Location, Location, Location – Where Should an EA Team Report?

April 4, 2011

At the recent Troux Worldwide Conference in Austin I moderated two panels, one on Top Performing EA Teams and the other on EA Leadership. We had many questions submitted by audience members and were unable to answer them all. In the next few weeks Tim and I will be offering our perspectives on some of the questions the panels didn’t have time for and share thoughts on a few they did. “Where should an EA team report?” was one of the latter.

It seems that many EA teams we talk to ask about reporting structure, either as reinforcement that they are in the right place now, or as justification for reorganization if they are not. If I had to answer, without knowledge of an organization’s specific circumstances, I would say something like “given the latest trends in enterprise architecture towards stronger business architecture, the EA Team should ideally report directly to the CEO or executive committee in some form of a strategy function”. This gives the team the imprimatur of executive authority, strong visibility, and broad reach across business and IT concerns – truly the “enterprise” perspective.

But that answer isn’t realistic in most current organizations. First, we’d have to establish that the team is really doing true “Enterprise” architecture vs. IT architecture. A good discussion on what we mean by this is included in Tim’s blog entry from last year on The Transformational View of EA. Transformational EA specifies business architecture that is owned, driven, developed and maintained by business people as opposed to their IT proxies. It is coordinated in partnership with IT architecture-oriented EA’s focusing on the IT and systems-oriented perspectives. Until that happens it is unlikely that an EA Team will reside at the level of my answer above. If it has happened already, they have probably been moved up to that level or are already well on their way.

The question most EA teams should ask would be “What is the best place for EA to report in MY organization and how do I get there?” The first part of that is a much more straight-forward question to answer. For a Team working on IT architecture the best place to report is directly to the CIO as part of an Office of the CIO, along with the PMO, IT Strategy Group (if not already the EA group), and other CIO functions. This positions the EA team organizationally on par with operations/infrastructure, security/compliance, and development/support.

Many EA teams find themselves deeper in an infrastructure group doing technical architecture or as part of development support organization. Is that bad? Not necessarily. It is the starting place for many EA Teams. It’s only bad if the scope and scale of the team’s reach is constrained by it. I have seen cases where the EA team administratively reports into a supportive infrastructure director (or development director) who recognizes the value of EA, their role, and gives them license to practice something closer to holistic, forward-looking, business-driven EA. After all, good EA teams are not self-contained. They are highly dependent on engaging a virtual community of stakeholders and contributors from across the organization. Where the team reports, provided again that the leader is supportive, is less important than what it does and how it reaches out to influence others.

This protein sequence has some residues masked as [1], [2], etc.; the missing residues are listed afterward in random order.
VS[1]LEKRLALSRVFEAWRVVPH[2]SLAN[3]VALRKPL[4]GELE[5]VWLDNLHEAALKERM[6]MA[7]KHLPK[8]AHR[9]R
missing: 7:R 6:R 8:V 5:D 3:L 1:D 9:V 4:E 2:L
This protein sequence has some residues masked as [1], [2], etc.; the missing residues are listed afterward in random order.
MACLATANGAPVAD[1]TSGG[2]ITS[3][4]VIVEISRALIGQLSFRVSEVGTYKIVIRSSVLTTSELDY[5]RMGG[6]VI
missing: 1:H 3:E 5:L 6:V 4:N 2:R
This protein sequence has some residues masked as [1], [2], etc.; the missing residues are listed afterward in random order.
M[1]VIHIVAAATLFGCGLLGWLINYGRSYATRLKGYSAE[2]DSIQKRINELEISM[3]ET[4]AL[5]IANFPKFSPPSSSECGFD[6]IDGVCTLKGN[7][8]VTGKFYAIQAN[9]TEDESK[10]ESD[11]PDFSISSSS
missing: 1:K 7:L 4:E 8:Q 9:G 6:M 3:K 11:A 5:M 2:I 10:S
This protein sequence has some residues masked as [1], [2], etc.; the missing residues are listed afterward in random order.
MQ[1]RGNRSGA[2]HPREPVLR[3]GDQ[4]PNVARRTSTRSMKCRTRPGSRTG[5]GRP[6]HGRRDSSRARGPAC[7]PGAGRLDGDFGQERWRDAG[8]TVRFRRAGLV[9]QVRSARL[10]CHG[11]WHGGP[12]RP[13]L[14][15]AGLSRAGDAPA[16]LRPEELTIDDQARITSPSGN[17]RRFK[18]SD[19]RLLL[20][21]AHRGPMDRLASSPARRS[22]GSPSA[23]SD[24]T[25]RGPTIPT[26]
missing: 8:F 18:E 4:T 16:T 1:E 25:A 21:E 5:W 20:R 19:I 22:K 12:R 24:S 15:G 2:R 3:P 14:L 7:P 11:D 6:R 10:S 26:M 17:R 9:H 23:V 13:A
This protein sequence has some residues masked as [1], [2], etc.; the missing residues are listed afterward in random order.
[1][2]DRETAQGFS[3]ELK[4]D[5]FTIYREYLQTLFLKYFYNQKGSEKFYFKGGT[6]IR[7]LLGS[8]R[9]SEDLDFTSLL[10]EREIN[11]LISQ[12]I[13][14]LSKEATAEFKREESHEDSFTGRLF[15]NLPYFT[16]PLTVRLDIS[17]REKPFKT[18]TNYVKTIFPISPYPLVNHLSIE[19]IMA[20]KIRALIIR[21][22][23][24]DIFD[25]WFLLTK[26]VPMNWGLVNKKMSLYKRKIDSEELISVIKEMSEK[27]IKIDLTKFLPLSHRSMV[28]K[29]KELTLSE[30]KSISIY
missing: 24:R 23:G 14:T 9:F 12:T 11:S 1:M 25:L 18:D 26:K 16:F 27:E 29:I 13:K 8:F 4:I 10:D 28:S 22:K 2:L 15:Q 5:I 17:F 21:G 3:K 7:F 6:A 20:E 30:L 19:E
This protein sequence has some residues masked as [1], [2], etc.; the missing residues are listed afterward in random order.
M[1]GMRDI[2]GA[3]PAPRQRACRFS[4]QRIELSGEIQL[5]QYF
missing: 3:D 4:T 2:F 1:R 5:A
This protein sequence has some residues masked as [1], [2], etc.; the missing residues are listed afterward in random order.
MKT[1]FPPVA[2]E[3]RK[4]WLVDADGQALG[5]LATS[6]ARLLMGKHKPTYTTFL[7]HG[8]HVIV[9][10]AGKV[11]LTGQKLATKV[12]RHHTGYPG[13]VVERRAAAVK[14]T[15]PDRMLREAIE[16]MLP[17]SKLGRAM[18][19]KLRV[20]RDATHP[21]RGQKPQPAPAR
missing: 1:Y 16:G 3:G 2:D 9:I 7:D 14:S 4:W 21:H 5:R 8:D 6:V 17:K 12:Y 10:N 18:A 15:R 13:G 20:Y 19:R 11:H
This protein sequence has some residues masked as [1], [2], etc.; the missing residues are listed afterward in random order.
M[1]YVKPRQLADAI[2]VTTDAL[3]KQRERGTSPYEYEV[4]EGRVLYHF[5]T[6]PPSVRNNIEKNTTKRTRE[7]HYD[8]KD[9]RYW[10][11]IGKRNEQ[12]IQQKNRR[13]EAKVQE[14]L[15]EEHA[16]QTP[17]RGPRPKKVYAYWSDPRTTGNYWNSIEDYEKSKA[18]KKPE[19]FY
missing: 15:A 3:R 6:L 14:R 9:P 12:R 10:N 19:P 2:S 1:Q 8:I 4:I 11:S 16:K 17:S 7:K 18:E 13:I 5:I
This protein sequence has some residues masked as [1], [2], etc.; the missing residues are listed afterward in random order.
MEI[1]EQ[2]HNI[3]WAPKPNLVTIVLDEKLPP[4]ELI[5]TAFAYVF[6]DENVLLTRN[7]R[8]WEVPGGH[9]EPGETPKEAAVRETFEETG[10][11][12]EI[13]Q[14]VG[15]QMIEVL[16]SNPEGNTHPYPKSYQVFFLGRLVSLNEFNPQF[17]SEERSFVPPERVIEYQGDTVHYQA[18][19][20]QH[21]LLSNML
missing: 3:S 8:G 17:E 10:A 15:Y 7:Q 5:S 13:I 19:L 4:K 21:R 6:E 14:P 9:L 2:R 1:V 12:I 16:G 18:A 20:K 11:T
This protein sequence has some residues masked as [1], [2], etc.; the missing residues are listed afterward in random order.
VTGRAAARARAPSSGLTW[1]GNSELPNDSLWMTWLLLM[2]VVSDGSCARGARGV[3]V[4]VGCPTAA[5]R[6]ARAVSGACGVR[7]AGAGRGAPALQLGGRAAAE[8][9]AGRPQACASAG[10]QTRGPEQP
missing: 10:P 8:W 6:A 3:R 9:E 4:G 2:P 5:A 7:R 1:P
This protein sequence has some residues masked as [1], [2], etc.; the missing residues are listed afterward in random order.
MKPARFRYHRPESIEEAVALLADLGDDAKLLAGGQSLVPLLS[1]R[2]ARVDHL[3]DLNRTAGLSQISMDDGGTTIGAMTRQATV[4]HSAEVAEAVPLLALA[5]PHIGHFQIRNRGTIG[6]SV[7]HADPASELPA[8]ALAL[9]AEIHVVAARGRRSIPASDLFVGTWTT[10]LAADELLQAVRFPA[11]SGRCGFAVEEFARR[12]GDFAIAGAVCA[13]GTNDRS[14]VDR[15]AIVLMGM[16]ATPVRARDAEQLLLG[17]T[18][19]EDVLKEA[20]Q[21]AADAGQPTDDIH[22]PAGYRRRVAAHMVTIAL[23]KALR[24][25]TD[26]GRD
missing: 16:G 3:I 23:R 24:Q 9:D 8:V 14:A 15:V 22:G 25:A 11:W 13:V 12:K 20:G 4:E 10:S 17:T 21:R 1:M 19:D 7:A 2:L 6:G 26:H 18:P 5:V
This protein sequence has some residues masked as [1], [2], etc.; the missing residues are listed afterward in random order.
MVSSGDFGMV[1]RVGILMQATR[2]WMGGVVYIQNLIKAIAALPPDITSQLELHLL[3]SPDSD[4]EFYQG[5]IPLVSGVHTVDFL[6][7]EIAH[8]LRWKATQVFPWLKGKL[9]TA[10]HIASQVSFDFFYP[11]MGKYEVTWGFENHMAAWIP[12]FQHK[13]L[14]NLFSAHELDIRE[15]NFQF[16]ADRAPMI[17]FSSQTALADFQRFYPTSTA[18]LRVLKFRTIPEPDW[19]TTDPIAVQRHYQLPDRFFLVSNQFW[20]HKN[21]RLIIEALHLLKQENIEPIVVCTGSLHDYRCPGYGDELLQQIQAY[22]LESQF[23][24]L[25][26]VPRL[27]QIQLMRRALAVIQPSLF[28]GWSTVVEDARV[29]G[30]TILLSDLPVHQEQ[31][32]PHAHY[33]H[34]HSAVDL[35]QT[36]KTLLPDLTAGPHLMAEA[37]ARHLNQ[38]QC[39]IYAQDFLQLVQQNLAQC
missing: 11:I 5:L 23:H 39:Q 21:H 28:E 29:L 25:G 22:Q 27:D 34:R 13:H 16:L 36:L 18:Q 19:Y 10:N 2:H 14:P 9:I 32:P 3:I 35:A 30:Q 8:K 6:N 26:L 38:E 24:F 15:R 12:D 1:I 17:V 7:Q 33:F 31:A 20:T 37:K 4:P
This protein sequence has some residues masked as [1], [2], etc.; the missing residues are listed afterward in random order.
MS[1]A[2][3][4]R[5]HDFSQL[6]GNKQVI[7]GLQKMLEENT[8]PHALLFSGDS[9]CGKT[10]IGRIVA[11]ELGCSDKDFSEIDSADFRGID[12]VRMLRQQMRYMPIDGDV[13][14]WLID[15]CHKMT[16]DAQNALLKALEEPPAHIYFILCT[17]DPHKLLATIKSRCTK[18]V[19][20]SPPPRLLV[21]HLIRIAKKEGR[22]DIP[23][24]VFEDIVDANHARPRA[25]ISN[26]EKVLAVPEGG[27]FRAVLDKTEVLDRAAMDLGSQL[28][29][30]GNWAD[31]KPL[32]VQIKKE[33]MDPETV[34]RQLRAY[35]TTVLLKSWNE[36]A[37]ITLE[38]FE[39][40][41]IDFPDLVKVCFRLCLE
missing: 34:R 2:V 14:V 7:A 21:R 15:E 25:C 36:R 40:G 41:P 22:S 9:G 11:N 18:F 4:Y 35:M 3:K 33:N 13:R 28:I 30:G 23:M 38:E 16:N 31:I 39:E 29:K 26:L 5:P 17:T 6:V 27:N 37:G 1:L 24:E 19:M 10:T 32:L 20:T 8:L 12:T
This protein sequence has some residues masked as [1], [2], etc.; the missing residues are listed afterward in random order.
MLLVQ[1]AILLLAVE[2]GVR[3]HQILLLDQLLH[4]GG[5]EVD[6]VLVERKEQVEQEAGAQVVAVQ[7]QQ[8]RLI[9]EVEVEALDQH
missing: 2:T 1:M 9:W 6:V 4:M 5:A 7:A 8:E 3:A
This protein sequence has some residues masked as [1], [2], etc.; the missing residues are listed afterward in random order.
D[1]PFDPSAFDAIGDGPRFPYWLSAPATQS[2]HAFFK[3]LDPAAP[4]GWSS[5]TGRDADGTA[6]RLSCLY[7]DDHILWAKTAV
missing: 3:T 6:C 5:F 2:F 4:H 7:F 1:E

So, the bottom line answer to the question of where an EA team should report cannot be from a purist perspective but instead should be based on a combination of practical realities along with the vision and aspiration of the team to drive value. Whenever I hear the “where SHOULD we report” question I prefer, instead, to deflect it and work with the team to answer the question “how can they drive maximum value”. If they can’t do it where they are then we determine, realistically, “where COULD they report”, and “what will it take to get there?”


Updated Registration Info – EAdirections speaking at AOGEA Collaboration Event in Southfield, MI

September 1, 2010

UPDATE: It is still not too late to join us at this multidisciplinary event in Michigan.   A Registration Site is now available with full event details and information on how to register.  Allen Brown, CEO and President of The Open Group will be delivering the opening keynote presentation.  If you have any questions, or would just like to chat before the event or on-site, drop us a note via the attached form.

George Paras and Tim Westbrock are scheduled to speak at the upcoming Collaboration Event sponsored by the AOGEA Michigan Chapter (Association of Open Group Enterprise Architects) on September 16, 2010 from 2:00 PM to 7:00 PM at Lawrence Technological University in Southfield, MI.  The theme of the event is “Interoperability between various disciplines in an enterprise”.

In our session titled, “Don’t Call It EA if It Isn’t EA!: Holistic EA for a Tightly Integrated Enterprise” we’ll be discussing the dynamics of Enterprise Architecture as it evolves from an IT-oriented discipline into a necessary part of a compelling and successful business transformation effort.

This event is a collaboration between the AOGEA Michigan Chapter and the ABPMP SE Michigan Chapter (The Association of Business Process Management), itSMF Great Lakes Chapter (Information Technology Service Management Forum), and the SE Michigan IIBA Chapter (International Institute of Business Analysis).


EAdirections speaking at AOGEA Collaboration Event in Southfield, MI

August 4, 2010

George Paras and Tim Westbrock are scheduled to speak at the upcoming Collaboration Event sponsored by the AOGEA Michigan Chapter (Association of Open Group Enterprise Architects) on September 16, 2010 from 2:00 PM to 7:00 PM at Lawrence Technological University in Southfield, MI.  The theme of the event is “Interoperability between various disciplines in an enterprise”.